GET OFF MY LAWN or: My Final Futuristic Manifesto and Public Pronouncement (because, like I have anything to lose—a career, the esteem of my peers, the consignment of my collected works to the dustbin of history)
(A transcription of a ‘talk’ given 3/10/18 at the Couth Buzzard’s event “Imaging Worlds: Ursula K. Le Guin Tribute Cabaret”)
Several years ago, I read an interview with
the late Ursula Le Guin that made an impression on me—
in it, she described a defining moment of her very early career.
It seems, after a long stream of rejections,
She received notice by mail of 2 acceptances in one day!
The envelope for acceptance number one contained her payment—
2 contributor’s copies of a poetry journal.
The other envelope, sent by a pulp sci-fi magazine,
Contained a check for 200 dollars.
From that moment, Ms Le Guin intimated,
she knew in which direction
the main focus of her writing efforts pointed.
Or words to that effect—I’m pretty sure she didn’t do
anything crass like jump on a table and scream
“I have seen the future—and poetry ain’t it!…
Look, we’ve been doing these shows at the Couth
for a few years now, and looking out at your faces,
it’s pretty much a regular crowd, even if I don’t know all your names—
I mean, there’s no Outsiders here tonight, right? No squares. No narcs.
Because, after all this time, I don’t think
there should be any lies between us, any false pretenses…
–I fucking hate science fiction.
And, just as an observation, I notice that three-quarters of my fellow performers
Who are regulars at these little soirees have acts based on playing
Handcrafted wooden instruments while singing tunes based on
the musical tropes of Appalachian hill folks over two centuries ago,
so perhaps I’m not alone—but I’m not here to ‘out’ anyone
or put anybody on the spot, this is just about me.
Because, you know, I tried to like it…
When I was a boy, I read the Jules Verne novels,
because who wouldn’t want to be Captain Nemo
and wreak horrible vengeance on his enemies?—
And then, wanting to get more bang for my buck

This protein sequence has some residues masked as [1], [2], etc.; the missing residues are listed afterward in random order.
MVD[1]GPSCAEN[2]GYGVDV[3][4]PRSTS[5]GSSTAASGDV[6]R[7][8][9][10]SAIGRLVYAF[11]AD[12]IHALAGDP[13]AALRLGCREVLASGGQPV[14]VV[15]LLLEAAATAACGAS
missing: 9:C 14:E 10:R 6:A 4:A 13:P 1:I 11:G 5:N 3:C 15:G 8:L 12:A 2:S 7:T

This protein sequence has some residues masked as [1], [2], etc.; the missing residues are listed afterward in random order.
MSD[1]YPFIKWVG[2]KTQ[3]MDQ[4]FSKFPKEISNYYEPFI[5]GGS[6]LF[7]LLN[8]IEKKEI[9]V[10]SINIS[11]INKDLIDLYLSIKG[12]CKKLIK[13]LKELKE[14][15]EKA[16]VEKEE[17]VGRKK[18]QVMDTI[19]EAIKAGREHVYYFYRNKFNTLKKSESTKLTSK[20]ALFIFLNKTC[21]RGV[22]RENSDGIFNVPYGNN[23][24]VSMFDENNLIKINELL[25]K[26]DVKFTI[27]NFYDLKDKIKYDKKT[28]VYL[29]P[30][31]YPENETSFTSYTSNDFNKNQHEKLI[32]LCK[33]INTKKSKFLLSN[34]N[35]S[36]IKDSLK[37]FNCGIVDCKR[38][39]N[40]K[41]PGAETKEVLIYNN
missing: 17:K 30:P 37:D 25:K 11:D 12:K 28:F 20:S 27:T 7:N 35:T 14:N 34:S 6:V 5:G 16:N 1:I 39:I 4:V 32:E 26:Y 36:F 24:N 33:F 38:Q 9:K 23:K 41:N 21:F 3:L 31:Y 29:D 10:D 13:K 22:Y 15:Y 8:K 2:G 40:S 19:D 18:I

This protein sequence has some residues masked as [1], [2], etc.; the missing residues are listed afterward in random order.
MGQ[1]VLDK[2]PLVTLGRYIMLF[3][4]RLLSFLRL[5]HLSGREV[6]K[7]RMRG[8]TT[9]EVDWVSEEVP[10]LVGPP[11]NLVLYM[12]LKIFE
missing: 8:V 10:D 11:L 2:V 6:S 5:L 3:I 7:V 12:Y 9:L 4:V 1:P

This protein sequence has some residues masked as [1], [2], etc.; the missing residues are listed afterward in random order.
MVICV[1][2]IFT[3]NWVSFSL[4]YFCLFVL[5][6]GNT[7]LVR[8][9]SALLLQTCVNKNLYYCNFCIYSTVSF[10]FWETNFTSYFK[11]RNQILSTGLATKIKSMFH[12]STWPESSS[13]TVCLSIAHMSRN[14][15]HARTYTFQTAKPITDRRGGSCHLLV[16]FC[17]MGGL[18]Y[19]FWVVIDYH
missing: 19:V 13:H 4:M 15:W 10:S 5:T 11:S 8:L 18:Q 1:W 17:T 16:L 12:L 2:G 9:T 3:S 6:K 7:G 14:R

than a skinny comic book afforded, I used to buy
those dime-store Doc Savage paperbacks every Friday night
at the local barbershop until, after about thirty of them,
they started to get a little “same-y.”
When I was 12, I actually read Stranger in a Strange Land,
of which I remember nothing
except for the fact that the extra-terrestrial
who was the title character could apparently
make women have orgasms merely by kissing them,
a piece of sexual misinformation that adversely affected
my personal relationships for a good 30 years thereafter,
but we don’t need to get into that now.
It all ended when I was 19, and spent my evenings
at the Sambo’s on Ocean Ave. & Pico in Santa Monica
reading the Dune trilogy—it only cost two bucks
to get the half-dozen ‘silver dollar pancakes’ platter and a cup of coffee
with endless refills because the waitresses felt sorry for me
as I sat there for 4 hours a night after work because I didn’t want
to go back to my wino/junkie LA roominghouse apartment…
and I NEEDED that time to get through
all 18,000 pages of that book,
because that was back in the day when I thought
if you started a book you were morally obligated to finish it—
anyhow, when I finally got to the final non-ending of that New Age,
pseudo mystic-metaphysical-religious sexed-up proto-fascist piece of tripe,
I hurled it across my plate,
where it landed in a puddle of boysenberry syrup,
and screamed “NEVER AGAIN” — A vow I’ve kept to this day.
That was winter ’77-’78, a year that sticks out
in my mind because that was when
SCIENCE-FICTION KILLED THE
LAST GOLDEN ERA OF THE AMERICAN CINEMA.
I mean, I’m thinking of when we were in high school
and the cornucopia of riches offered then—we could choose between Midnight Cowboy, Taxi Driver, Harry & Tonto, One Flew Over the Cuckoo’s Nest,
The Long Goodbye, Young Frankenstein, Chinatown. Sleeper,
Monty Python & the Holy Grail, the Godfather movies, Pat Garrett & Billy the Kid—this list goes on.
But NO—George Lucas and Steven Spielberg and those dumb-ass
Superman movies had to ruin it for everybody,
and suddenly the template changed and nobody
wanted to make a movie unless it was a blockbuster
aimed at the sensibility of a nine-year old boy.
I mean, I found myself in Ballard a few months back
with a few hours to kill, and I never got to the movies anymore,
but I thought, oh what the hell, there’s gotta be SOMETHING to see
and looked up at the Bay Theater marquee—
3 Marvel Comics movies, the new Star Wars,
the 27th installment of Peter Jackson’s The Hobbit
and Boss Baby.
I remember the Bay as a one-story brick third-run joint
that smelled vaguely of rancid popcorn oil and wino piss
where 30 years ago I saw a re-issue of Pinocchio—and speaking of that,
I’m reminded of one of the great wino-piss theaters in my life—
Jeffrey Robert, maybe you can bear me out on this—
The Strand, on Market between 7th & 8th in San Francisco.
Part Cinémathèque Française, part skid row hotel,
it opened from 2 o’clock every afternoon ‘til midnight,
cost about 2 bucks to get in, had a different double-feature every day,
mostly art-house stuff—I would call in sick to work,
stuff a 40 of Olde English 800 and a package of Buddig lunch meat
in my peacoat, and lord, the films I saw!
I saw Pasolini’s Salo there, Children of Paradise, Orphée, The Three-Penny Opera, Andy Warhol’s Bike Boy & Nude Restaurant—